Wednesday, January 27, 2010

Vanishing Whinchat

Preliminary 'Bird Atlas 2007-11' data has revealed that Whinchat, previously scattered across the whole of the country 20 years ago, is virtually all but gone from anywhere south of the Pennines. Small colonies do exist on Salisbury Plain, Exmoor and Dartmoor, but the bird has vanished from previous strongholds in Norfolk and Hampshire.
Breeding habitat has not thought to have changed to explain this loss and, given that the numbers of Stonechat - which share similar habitats but do not migrate - have increased three fold in recent years this is probably correct.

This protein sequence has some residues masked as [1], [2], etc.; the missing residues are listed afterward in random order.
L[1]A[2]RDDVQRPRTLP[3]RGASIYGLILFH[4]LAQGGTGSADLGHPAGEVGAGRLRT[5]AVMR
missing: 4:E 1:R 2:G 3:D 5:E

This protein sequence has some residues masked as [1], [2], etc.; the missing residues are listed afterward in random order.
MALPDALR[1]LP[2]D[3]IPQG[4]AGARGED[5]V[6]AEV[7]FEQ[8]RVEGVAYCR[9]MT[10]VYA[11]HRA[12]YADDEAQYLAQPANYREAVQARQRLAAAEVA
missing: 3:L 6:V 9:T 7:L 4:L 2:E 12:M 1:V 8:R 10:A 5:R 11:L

Loss on migration, or in wintering areas, is considered to be the most likely candidate - particuarly as other sub-Saharan migrants (turtle dove, wood warbler, pied flycatcher, nightingale and cuckoo) are also showing declines. The results of the BTO and RSPB's Out of Africa data is much needed. See: http://migrantbirdsinafrica.blogspot.com/ for how this work is progressing.

Picture taken from Telegraph newspaper /Alamy

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